The space where historical perspective and current-day attitudes crosshatch benefits "Frederick Douglass Now” at Bootleg Theater. Writer-performer Roger Guenveur Smith has done incisive, socially trenchant work before, but this is something else again.
It’s a property that Smith, an Obie Award-winner for “A Huey P. Newton Story” and recently acclaimed for “Rodney King,” has been working on since his undergraduate days. Emerging without fanfare upstage of designer Kirk Wilson’s simple but effective set of three American flags, a red carpet and a suspiciously lynching-like rope, Smith wastes no time getting down to Douglass' direct-address business.
What he says may initially suggest a screed, yet by recasting the words of the famed runaway slave-turned-abolitionist into a 21st century context, including elements of poetry slam, rap music and revival minister, this short, sharp solo piece makes a striking statement about where America has come and still has to go in terms of race.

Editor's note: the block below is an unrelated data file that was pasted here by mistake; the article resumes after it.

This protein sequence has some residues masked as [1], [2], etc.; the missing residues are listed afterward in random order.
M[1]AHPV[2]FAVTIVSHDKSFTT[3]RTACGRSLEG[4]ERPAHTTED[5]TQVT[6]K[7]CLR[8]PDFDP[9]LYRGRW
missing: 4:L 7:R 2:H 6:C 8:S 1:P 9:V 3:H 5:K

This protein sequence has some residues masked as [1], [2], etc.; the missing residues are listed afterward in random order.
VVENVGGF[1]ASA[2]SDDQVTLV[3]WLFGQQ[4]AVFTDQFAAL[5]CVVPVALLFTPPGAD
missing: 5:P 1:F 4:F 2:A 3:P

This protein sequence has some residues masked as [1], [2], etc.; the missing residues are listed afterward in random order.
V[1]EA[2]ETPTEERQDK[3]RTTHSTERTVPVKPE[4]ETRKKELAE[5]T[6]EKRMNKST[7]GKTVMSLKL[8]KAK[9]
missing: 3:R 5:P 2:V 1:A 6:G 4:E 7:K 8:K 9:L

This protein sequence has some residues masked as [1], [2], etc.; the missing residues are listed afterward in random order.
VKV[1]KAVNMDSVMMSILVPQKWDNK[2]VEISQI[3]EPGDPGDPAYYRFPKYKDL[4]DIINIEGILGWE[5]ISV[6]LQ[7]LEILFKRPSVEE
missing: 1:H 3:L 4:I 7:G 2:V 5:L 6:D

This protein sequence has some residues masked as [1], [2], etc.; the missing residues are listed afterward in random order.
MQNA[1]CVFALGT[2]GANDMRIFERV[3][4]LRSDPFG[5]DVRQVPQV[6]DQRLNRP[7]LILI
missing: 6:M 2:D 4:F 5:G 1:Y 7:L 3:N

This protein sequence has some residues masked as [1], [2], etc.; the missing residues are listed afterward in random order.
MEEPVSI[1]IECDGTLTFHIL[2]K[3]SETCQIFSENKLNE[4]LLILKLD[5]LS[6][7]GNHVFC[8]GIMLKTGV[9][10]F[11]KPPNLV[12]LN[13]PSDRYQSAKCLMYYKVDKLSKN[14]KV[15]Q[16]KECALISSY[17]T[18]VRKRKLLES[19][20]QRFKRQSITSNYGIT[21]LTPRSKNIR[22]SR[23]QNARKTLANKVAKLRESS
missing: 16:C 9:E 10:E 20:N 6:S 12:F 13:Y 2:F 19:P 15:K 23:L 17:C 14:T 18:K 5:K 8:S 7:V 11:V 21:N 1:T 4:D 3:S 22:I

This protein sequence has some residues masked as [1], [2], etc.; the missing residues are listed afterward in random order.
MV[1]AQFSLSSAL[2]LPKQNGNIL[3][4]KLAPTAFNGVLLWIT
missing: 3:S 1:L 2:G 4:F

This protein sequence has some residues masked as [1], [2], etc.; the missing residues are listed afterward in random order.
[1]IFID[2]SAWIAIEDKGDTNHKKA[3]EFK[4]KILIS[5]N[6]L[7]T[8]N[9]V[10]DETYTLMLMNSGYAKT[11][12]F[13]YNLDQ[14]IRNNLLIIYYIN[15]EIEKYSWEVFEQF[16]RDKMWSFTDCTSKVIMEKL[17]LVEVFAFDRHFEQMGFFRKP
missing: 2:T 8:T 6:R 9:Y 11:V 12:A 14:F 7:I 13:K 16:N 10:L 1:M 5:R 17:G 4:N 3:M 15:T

Indeed, Smith’s purposeful authorial skill is at its zenith, recalling the glory days of Spalding Gray and Holly Hughes, and his performance technique remains mesmeric. Repeated pin-drop silences alternate with chortles of laughter throughout, due in no small part to Smith’s wide dynamic range and less-is-more attack.
I won’t soon forget the subterranean effect of Douglass’ most trenchant comments, nor the ingenious means by which Harriet Tubman enters the picture at the climax. Most tellingly, Smith avoids editorializing, permitting the uncanny relevance that the merger of 19th century syntax and postmodern styling yields to make his case via our imaginations.
The odd shaky transition could be rethought, but it's hard to cavil about such potent results. "Frederick Douglass Now" may be a polemic, yet it's a genuinely entertaining polemic with a lingering point and a personal benchmark for this remarkable artist.